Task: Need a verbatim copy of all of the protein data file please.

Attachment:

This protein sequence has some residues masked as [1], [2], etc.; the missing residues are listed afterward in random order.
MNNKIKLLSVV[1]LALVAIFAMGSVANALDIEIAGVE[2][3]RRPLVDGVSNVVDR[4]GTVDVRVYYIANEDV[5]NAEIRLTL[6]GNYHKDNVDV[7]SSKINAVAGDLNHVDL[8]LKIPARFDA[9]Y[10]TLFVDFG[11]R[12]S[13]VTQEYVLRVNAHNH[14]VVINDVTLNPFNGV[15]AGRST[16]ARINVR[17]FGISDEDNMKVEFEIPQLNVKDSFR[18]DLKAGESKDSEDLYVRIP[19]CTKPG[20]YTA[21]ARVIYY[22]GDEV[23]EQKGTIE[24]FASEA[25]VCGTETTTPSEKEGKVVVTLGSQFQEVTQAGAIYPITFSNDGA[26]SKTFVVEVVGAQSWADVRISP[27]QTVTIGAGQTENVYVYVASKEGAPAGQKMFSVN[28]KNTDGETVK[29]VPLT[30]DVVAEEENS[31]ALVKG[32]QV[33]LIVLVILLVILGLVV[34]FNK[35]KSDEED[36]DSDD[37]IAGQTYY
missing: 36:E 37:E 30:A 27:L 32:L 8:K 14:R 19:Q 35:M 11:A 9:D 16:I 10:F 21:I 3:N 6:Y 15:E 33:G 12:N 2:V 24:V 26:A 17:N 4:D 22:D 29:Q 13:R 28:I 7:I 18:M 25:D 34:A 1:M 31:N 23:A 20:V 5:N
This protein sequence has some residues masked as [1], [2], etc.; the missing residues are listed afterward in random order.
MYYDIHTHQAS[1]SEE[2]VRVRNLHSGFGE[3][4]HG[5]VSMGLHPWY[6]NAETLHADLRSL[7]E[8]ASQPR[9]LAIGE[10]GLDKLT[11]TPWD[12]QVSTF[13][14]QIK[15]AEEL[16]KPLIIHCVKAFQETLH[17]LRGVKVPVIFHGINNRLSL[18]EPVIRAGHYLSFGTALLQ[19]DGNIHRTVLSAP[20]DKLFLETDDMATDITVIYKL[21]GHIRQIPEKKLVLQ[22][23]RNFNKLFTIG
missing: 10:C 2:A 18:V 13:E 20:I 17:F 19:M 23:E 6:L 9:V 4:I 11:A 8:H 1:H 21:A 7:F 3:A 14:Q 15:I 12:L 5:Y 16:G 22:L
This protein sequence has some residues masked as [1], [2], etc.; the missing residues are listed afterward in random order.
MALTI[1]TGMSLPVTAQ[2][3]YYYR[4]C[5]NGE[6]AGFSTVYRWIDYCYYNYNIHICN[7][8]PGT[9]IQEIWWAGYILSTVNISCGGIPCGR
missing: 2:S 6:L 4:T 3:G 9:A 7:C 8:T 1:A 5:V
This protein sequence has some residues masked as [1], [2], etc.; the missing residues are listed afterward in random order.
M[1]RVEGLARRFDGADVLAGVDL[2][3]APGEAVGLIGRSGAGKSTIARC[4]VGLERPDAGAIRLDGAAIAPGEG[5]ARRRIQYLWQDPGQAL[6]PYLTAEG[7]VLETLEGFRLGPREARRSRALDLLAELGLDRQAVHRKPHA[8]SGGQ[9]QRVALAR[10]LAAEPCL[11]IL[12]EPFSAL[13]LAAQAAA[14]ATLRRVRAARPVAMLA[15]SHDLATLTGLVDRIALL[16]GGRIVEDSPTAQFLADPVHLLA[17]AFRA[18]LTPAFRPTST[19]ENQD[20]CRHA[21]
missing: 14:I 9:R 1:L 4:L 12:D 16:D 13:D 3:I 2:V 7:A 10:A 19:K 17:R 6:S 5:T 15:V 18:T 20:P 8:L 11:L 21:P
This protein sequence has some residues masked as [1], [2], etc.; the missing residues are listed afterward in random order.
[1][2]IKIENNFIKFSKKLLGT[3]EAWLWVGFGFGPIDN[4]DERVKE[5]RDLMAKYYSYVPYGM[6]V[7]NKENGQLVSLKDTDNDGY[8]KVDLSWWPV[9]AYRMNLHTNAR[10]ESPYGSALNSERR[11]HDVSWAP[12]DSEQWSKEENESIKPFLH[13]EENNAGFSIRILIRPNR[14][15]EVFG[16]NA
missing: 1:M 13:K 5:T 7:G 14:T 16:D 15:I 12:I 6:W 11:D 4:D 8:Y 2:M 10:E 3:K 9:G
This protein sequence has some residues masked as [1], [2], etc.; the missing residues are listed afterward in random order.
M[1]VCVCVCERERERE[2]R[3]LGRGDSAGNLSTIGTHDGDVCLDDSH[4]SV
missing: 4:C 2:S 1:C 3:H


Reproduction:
This protein sequence has some residues masked as [1], [2], etc.; the missing residues are listed afterward in random order.
MNNKIKLLSVV[1]LALVAIFAMGSVANALDIEIAGVE[2][3]RRPLVDGVSNVVDR[4]GTVDVRVYYIANEDV[5]NAEIRLTL[6]GNYHKDNVDV[7]SSKINAVAGDLNHVDL[8]LKIPARFDA[9]Y[10]TLFVDFG[11]R[12]S[13]VTQEYVLRVNAHNH[14]VVINDVTLNPFNGV[15]AGRST[16]ARINVR[17]FGISDEDNMKVEFEIPQLNVKDSFR[18]DLKAGESKDSEDLYVRIP[19]CTKPG[20]YTA[21]ARVIYY[22]GDEV[23]EQKGTIE[24]FASEA[25]VCGTETTTPSEKEGKVVVTLGSQFQEVTQAGAIYPITFSNDGA[26]SKTFVVEVVGAQSWADVRISP[27]QTVTIGAGQTENVYVYVASKEGAPAGQKMFSVN[28]KNTDGETVK[29]VPLT[30]DVVAEEENS[31]ALVKG[32]QV[33]LIVLVILLVILGLVV[34]FNK[35]KSDEED[36]DSDD[37]IAGQTYY
missing: 36:E 37:E 30:A 27:L 32:L 8:K 14:R 19:Q 35:M 11:A 9:D 16:I 10:F 21:I 3:N 6:Y 15:E 33:G 12:N 2:V 24:V 26:A 17:N 4:D 22:D 29:Q 13:R 28:I 7:I 18:M 25:D 34:A 1:M 31:N 23:A 20:V 5:N
This protein sequence has some residues masked as [1], [2], etc.; the missing residues are listed afterward in random order.
MYYDIHTHQAS[1]SEE[2]VRVRNLHSGFGE[3][4]HG[5]VSMGLHPWY[6]NAETLHADLRSL[7]E[8]ASQPR[9]LAIGE[10]GLDKLT[11]TPWD[12]QVSTF[13][14]QIK[15]AEEL[16]KPLIIHCVKAFQETLH[17]LRGVKVPVIFHGINNRLSL[18]EPVIRAGHYLSFGTALLQ[19]DGNIHRTVLSAP[20]DKLFLETDDMATDITVIYKL[21]GHIRQIPEKKLVLQ[22][23]RNFNKLFTIG
missing: 10:C 2:A 18:V 13:E 20:I 17:F 19:M 23:E 6:L 9:V 4:I 11:A 8:H 1:H 21:A 7:F 3:A 14:Q 15:I 12:L 5:Y 16:G 22:L
This protein sequence has some residues masked as [1], [2], etc.; the missing residues are listed afterward in random order.
MALTI[1]TGMSLPVTAQ[2][3]YYYR[4]C[5]NGE[6]AGFSTVYRWIDYCYYNYNIHICN[7][8]PGT[9]IQEIWWAGYILSTVNISCGGIPCGR
missing: 2:S 6:L 4:T 3:G 9:A 7:C 8:T 1:A 5:V
This protein sequence has some residues masked as [1], [2], etc.; the missing residues are listed afterward in random order.
M[1]RVEGLARRFDGADVLAGVDL[2][3]APGEAVGLIGRSGAGKSTIARC[4]VGLERPDAGAIRLDGAAIAPGEG[5]ARRRIQYLWQDPGQAL[6]PYLTAEG[7]VLETLEGFRLGPREARRSRALDLLAELGLDRQAVHRKPHA[8]SGGQ[9]QRVALAR[10]LAAEPCL[11]IL[12]EPFSAL[13]LAAQAAA[14]ATLRRVRAARPVAMLA[15]SHDLATLTGLVDRIALL[16]GGRIVEDSPTAQFLADPVHLLA[17]AFRA[18]LTPAFRPTST[19]ENQD[20]CRHA[21]
missing: 14:I 9:R 1:L 4:L 12:D 16:D 13:D 3:I 2:V 7:A 10:A 19:K 17:R 6:S 5:T 15:V 18:T 20:P 8:L 11:L 21:P
This protein sequence has some residues masked as [1], [2], etc.; the missing residues are listed afterward in random order.
[1][2]IKIENNFIKFSKKLLGT[3]EAWLWVGFGFGPIDN[4]DERVKE[5]RDLMAKYYSYVPYGM[6]V[7]NKENGQLVSLKDTDNDGY[8]KVDLSWWPV[9]AYRMNLHTNAR[10]ESPYGSALNSERR[11]HDVSWAP[12]DSEQWSKEENESIKPFLH[13]EENNAGFSIRILIRPNR[14][15]EVFG[16]NA
missing: 1:M 13:K 5:T 7:G 14:T 16:D 15:I 12:I 6:W 11:D 4:D 8:Y 2:M 10:E 3:K 9:G
This protein sequence has some residues masked as [1], [2], etc.; the missing residues are listed afterward in random order.
M[1]VCVCVCERERERE[2]R[3]LGRGDSAGNLSTIGTHDGDVCLDDSH[4]SV
missing: 4:C 2:S 1:C 3:H